Cephalic’s psychotic cacophony certainly is an acquired taste, but if you’re into that sort of thing -- and are sick of the same old recycled Earache grind -- their new album Lucid Interval (Relapse) is essential. The band’s corrosive, grind-jazz fusion is not unlike Meshuggah, just with more caterwauling vocals and blast-beat powered mayhem. The lucid intervals certainly are few and far between here -- and that’s good thing.
A bit more crass -- actually make that a lot more crass -- is the latest exercise in noise terrorism by Cephalic’s labelmates, Agoraphobic Nosebleed. Frozen Corpse Stuffed With Dope -- my vote for album title of the year -- takes the microburst grind of early Napalm Death and gives it a modern twist with some rudimentary technology. With two vocalists, but no drummer, the Massachusetts maniacs nonetheless are as relentless as a band as you will hear. These guys definitely get their money’s worth from drum machines/programs they use.
Spraying songs like a 50-caliber machine gun -- 38 of ‘em in a half hour -- Corpse is short-attention-span theater taken to a ridiculous extreme. It’s also is rude, crude and often hilarious -- do read the lyrics. Some notable highlights are a snippet of the late Hank The Angry Drunken Dwarf telling some Howard Stern Show listener to “go have sex with Jesus Christ” and a furious cover of Nuclear Assault’s classic “Hang The Pope” with ex-Nuclear/Brutal Truth bassist Dan Lilker on vocals.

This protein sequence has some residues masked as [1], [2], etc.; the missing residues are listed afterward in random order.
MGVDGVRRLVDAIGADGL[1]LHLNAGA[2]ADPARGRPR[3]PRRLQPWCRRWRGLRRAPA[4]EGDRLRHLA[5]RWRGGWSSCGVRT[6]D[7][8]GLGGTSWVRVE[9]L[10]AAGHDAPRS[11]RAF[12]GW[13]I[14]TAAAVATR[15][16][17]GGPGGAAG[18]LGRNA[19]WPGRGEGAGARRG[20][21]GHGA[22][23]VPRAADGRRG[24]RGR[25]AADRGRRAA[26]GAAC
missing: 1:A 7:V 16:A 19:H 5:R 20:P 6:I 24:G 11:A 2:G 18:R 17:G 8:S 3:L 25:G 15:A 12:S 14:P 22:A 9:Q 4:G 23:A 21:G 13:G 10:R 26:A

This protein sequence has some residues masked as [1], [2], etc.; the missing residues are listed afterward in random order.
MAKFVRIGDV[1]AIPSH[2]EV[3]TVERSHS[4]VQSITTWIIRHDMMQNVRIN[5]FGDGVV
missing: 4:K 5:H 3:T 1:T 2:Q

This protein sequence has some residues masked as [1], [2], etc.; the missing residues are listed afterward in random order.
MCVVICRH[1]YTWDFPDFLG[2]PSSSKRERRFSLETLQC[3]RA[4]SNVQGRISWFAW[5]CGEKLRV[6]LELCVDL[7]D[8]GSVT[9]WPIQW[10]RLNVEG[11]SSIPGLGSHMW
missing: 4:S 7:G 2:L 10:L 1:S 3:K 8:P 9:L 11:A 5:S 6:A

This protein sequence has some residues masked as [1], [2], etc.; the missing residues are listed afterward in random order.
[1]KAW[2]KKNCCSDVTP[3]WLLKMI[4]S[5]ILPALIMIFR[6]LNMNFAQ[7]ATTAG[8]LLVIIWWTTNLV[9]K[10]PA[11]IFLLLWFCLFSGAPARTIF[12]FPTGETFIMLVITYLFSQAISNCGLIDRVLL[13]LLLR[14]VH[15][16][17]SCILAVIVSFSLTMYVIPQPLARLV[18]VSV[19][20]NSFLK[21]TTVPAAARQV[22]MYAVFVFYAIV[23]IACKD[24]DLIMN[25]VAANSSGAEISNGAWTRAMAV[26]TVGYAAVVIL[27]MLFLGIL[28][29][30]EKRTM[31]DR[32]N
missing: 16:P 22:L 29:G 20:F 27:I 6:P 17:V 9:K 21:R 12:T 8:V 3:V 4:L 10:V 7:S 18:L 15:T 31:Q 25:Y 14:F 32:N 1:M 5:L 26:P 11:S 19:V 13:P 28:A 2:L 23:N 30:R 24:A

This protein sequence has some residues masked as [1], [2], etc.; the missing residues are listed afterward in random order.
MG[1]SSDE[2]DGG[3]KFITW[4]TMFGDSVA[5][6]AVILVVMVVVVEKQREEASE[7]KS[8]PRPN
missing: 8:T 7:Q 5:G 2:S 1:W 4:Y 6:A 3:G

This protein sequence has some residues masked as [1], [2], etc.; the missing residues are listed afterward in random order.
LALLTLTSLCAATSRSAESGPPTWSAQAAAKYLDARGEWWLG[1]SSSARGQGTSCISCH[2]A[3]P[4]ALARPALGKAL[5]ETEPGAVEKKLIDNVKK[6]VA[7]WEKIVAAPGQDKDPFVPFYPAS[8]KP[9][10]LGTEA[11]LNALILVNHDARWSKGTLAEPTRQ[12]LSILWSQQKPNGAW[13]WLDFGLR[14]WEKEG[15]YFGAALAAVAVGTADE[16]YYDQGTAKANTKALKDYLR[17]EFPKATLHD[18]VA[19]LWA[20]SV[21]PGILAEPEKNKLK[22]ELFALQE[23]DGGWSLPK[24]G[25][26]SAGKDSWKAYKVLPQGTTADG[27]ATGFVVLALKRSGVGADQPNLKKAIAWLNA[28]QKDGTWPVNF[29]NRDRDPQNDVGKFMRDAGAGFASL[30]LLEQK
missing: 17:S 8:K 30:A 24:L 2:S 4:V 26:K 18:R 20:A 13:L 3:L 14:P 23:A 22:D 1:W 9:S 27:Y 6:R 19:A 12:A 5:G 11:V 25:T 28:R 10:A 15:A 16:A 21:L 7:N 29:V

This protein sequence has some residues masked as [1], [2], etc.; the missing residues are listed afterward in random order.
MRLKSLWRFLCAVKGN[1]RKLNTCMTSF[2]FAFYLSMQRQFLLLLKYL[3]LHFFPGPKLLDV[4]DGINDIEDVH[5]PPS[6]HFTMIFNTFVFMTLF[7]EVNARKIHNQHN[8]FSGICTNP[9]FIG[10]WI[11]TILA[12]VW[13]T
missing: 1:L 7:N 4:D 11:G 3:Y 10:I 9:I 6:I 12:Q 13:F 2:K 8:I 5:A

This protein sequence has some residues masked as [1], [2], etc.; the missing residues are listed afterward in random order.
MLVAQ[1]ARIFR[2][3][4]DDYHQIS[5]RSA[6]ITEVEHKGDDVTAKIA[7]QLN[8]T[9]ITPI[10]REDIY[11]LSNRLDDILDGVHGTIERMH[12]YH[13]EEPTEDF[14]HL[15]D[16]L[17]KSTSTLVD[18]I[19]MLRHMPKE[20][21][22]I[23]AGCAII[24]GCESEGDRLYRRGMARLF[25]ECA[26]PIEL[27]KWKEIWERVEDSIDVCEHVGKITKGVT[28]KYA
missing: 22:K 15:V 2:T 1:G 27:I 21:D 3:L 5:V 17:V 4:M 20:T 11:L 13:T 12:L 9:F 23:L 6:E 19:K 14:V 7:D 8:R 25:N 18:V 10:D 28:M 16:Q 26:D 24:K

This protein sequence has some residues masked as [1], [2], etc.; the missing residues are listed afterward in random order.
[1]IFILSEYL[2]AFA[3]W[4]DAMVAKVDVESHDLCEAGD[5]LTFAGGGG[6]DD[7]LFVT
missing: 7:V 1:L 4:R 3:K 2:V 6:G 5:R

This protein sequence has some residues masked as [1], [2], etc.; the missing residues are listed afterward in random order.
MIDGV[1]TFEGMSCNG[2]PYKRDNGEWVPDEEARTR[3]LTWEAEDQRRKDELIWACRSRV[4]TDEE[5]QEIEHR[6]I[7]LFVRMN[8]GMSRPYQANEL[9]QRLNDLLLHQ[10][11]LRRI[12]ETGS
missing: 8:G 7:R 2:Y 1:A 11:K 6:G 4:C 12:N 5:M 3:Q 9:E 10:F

* * *

Gore Galore
Like your grind even sicker? Well you’re in luck, because there’s new splatter-metal aplenty.
Best of the batch is San Diego sick fucks Cattle Decapitation. The band’s latest disc, To Serve Man (Metal Blade), has a delightful cover featuring some dude holding his own guts on a serving platter. Sort of a cross between old Carcass (the gargled vocals and medical textbook titles like “Colonic Villus Biopsy Performed on the Gastro-Intestinally Incapable”) and Cannibal Corpse (nearly every song is about cannibalism or homicide) Cattle Decapitation do what they do better than most.
Not sure whether the PETA plugs are a put-on, but the band’s riffy, adept death metal is surprisingly clever and at times downright catchy, which makes them that much more lethal. You can see Cattle Decapitation on tour with Gwar in October. Bring a raincoat. Not to be outdone, Oakland’s Impaled have some poor bastard having an eye extracted and his tongue dissected on the cover of their third album, Mondo Medicale (Necropolis/Deathvomit). These guys recall Necroticism-era Carcass with their dual vocal puking, concussive hooks, shredding guitar trade-offs and brainy lyrics that aren’t so overtly gory. At times Impaled are bit “too Carcass” for comfort -- “Operating Theater” sounds like a cover version. But Mondo Medicale is well-scripted and fiendishly executed by a band that obviously know what they’re doing.